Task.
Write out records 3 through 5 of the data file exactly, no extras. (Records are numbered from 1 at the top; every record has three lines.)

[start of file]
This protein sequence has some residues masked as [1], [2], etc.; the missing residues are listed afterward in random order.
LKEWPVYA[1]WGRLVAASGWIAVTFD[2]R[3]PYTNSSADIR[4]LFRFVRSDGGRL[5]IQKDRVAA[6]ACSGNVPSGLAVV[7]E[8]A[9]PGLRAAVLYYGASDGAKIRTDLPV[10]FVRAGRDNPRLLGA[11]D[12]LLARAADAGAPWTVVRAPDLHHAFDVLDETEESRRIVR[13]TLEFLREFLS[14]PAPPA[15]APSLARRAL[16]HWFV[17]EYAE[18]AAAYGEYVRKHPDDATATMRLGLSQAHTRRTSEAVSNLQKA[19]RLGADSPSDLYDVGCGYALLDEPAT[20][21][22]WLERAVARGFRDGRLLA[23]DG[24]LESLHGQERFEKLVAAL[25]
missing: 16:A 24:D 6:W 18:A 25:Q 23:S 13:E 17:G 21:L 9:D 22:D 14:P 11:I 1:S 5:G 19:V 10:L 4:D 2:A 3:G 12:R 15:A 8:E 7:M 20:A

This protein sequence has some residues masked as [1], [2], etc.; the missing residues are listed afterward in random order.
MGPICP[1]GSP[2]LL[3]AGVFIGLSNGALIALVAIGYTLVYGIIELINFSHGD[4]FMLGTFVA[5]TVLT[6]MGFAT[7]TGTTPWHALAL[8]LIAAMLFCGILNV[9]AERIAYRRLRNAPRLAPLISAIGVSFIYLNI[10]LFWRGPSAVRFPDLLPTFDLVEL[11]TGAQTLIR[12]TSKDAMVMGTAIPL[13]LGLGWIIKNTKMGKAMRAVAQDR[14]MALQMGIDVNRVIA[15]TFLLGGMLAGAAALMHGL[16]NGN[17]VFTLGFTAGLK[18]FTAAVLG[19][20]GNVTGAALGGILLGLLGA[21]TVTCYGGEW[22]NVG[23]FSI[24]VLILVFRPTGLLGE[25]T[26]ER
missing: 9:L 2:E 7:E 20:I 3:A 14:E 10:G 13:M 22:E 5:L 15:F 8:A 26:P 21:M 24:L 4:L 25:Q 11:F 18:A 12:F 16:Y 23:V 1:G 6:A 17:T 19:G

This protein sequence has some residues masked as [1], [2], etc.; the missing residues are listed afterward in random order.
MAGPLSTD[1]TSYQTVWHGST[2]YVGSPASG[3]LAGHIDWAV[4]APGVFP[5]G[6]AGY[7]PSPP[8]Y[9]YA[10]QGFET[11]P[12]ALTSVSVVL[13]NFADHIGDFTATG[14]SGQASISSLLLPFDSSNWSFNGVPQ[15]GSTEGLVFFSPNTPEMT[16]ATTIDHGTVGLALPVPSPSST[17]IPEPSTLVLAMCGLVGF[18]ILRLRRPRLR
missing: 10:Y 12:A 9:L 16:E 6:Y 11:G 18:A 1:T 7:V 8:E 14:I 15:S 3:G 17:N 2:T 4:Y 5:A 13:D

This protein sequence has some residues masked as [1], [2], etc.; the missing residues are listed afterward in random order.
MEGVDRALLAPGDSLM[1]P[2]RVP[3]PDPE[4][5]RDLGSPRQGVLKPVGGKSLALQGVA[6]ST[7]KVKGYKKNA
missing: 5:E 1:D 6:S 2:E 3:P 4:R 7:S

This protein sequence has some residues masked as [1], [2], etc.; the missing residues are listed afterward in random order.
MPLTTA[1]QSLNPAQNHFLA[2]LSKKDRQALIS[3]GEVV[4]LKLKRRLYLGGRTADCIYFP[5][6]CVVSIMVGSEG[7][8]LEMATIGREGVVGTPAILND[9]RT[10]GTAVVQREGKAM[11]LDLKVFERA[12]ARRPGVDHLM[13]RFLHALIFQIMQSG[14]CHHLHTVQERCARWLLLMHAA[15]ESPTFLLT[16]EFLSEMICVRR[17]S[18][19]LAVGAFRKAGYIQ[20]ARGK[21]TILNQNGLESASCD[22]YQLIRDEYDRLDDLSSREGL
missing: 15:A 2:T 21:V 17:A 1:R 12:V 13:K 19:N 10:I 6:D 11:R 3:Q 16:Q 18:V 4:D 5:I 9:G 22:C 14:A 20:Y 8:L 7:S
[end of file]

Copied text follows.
This protein sequence has some residues masked as [1], [2], etc.; the missing residues are listed afterward in random order.
MAGPLSTD[1]TSYQTVWHGST[2]YVGSPASG[3]LAGHIDWAV[4]APGVFP[5]G[6]AGY[7]PSPP[8]Y[9]YA[10]QGFET[11]P[12]ALTSVSVVL[13]NFADHIGDFTATG[14]SGQASISSLLLPFDSSNWSFNGVPQ[15]GSTEGLVFFSPNTPEMT[16]ATTIDHGTVGLALPVPSPSST[17]IPEPSTLVLAMCGLVGF[18]ILRLRRPRLR
missing: 10:Y 12:A 9:L 16:E 6:Y 11:G 18:A 1:T 7:V 8:E 14:I 15:S 3:G 17:N 2:T 4:Y 5:A 13:D

This protein sequence has some residues masked as [1], [2], etc.; the missing residues are listed afterward in random order.
MEGVDRALLAPGDSLM[1]P[2]RVP[3]PDPE[4][5]RDLGSPRQGVLKPVGGKSLALQGVA[6]ST[7]KVKGYKKNA
missing: 5:E 1:D 6:S 2:E 3:P 4:R 7:S

This protein sequence has some residues masked as [1], [2], etc.; the missing residues are listed afterward in random order.
MPLTTA[1]QSLNPAQNHFLA[2]LSKKDRQALIS[3]GEVV[4]LKLKRRLYLGGRTADCIYFP[5][6]CVVSIMVGSEG[7][8]LEMATIGREGVVGTPAILND[9]RT[10]GTAVVQREGKAM[11]LDLKVFERA[12]ARRPGVDHLM[13]RFLHALIFQIMQSG[14]CHHLHTVQERCARWLLLMHAA[15]ESPTFLLT[16]EFLSEMICVRR[17]S[18][19]LAVGAFRKAGYIQ[20]ARGK[21]TILNQNGLESASCD[22]YQLIRDEYDRLDDLSSREGL
missing: 15:A 2:T 21:V 17:A 1:R 12:V 13:K 19:N 10:I 6:D 11:R 3:Q 16:Q 18:V 4:D 5:I 9:G 22:C 14:A 20:Y 8:L 7:S